Using New Camera Lenses with Old School Film Emulsions

One of the cooler things about owning a camera with a legacy lens system is that you can use their lenses with old school film cameras loaded with fresh film. That typically goes for lots of new lens options on the market. To be clear, this means that Canon EF, Nikon F, Pentax K, Leica M, and Sony/Minolta A mount lenses can all work seamlessly on your film cameras and your digital cameras without the need for an adapter. In fact, for a really long time I’ve used the Canon EOS Elan 7 as a backup camera body of sorts.

So what happens when you use new lenses with film? Those of you who grew up with film may say nothing special. But for those of us who started in digital, we say differently.

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Review: Zeiss 85mm f2.4 Loxia (Sony E Mount, Full Frame)

There’s something incredibly nostalgic about a lens like the Zeiss 85mm f2.4 Loxia. From it’s small size almost mimicking the ZM lineup of glass, to the aperture ring, it just feels like a modern classic. Part of this has been the Zeiss experience, which is something that can’t really be expressed in words and instead only experienced. Previously only reserved for the rich, Zeiss lenses have become more popular with enthusiasts and it’s meant that people also have begun to truly appreciate how much better the image quality can be from a lens like the Loxia. Designed for Sony full frame E Mount cameras, the Zeiss Loxia 85mm f2.4 is capable of delivering truly stunning images and almost never really needs to be stopped down in most situations.

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Review: Zeiss 21mm f2.8 Loxia (Sony E Mount, FE)

The first time  I handled the Zeiss Loxia lenses I didn’t truly understand them considering they also have the Batis lineup. But after using the Zeiss 21mm f2.8 Loxia lens I’ve begun to understand it a bit more. Think about the system as a Leica M camera: you’ve got small, high quality glass that is manual focus and well built with great image quality. That’s what the Loxia lineup is, and considering what the Zeiss 21mm f2.8 Loxia lens is capable of there is very little to complain about aside from the price point.

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Why Do Photographers Need a UV Filter For Their Lenses?

It happens often: you go to buy a lens and you’re offered the option of also purchasing a UV filter. But do you really need one? Photographers are often confused as to whether or not to get one. For many years, photographers have used UV Filters for a number of reasons. In fact, most photographers who started in digital most likely didn’t get one.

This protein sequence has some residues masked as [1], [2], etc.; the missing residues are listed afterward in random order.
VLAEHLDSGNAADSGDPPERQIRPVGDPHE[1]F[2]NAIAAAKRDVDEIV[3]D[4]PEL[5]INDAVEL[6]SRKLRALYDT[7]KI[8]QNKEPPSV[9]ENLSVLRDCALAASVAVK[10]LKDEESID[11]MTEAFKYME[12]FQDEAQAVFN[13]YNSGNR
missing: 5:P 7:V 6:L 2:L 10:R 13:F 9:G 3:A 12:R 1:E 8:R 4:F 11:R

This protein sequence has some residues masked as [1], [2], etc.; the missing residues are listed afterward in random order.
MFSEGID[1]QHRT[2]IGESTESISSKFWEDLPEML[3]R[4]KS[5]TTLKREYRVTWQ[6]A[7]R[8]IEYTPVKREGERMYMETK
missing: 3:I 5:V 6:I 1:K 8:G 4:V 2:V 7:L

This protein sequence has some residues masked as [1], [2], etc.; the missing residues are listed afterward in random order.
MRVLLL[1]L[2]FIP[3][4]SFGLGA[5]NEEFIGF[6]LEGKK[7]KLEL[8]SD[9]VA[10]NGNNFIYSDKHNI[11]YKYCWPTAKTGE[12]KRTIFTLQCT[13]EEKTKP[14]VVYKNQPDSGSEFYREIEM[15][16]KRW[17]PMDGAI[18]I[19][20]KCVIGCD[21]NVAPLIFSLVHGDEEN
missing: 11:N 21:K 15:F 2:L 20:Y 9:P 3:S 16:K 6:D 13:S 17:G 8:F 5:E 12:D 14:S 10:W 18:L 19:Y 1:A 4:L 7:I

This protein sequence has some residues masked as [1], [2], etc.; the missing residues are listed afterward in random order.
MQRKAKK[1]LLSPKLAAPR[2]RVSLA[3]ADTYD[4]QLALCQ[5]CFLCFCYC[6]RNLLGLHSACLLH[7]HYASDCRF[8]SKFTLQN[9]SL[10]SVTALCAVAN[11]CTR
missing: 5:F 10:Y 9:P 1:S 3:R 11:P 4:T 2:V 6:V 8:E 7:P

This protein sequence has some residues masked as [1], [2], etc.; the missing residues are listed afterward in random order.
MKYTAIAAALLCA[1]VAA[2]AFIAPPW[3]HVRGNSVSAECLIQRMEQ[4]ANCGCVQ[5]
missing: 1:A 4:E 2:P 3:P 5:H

So here’s the explanations for them all.

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5 Reasons for Portrait Photographers to Get Super Excited About the New Sigma 135mm f1.8 DG Art Lens

Yesterday, the new Sigma 135mm f1.8 Art lens was announced–and it’s an understandably amazing reason for portrait photographers to get very hyped up. The 135mm focal length is one of the best options out there for portrait photographers. It does a whole lot of compression of your subject and is often perfect for headshots. Of course, you’re standing pretty far back away from them but the lens is capable of delivering so many great looks that you’re bound to just fall in love with its capabilities.

So here are some reasons why we’re so hyped about the new Sigma 135mm f1.8 Art lens.

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A Look at How Digital Cameras Lose Their Value Compared to Film Bodies

If you’ve even decided to click on this article then you’re probably aware of some of the frustrations some of your fellow photographers feel. Let’s preface this: four or five years ago you may have purchased a Fujifilm X Pro 1. Last year it was updated, giving it a sufficient four year life span. Now you want to upgrade, and you’re finding they’re still going for at a ridiculously low price brand new and only a few hundred used. But the newer cameras like the Fujifilm X Pro 2 costs around $1,699. Fujifilm isn’t exclusive to this: so too is Sony and the Micro Four Thirds coalition.

Now if you look at some of the film camera bodies, you’ll start to realize just how well they hold their value–especially if the system is still current.

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Sigma 85mm F1.4 Art Beats Zeiss Otus in DXO Tests

Sigma has been on an absolute tear with their lenses the past several years, especially with their new 85mm f1.4! They have been making child’s play of OEM brand lenses from Canon and Nikon, but one brand that still always managed to best them (granted at a considerable premium in price) was Zeiss. But that is no more, at least according to the these just released DXO test results. Continue reading…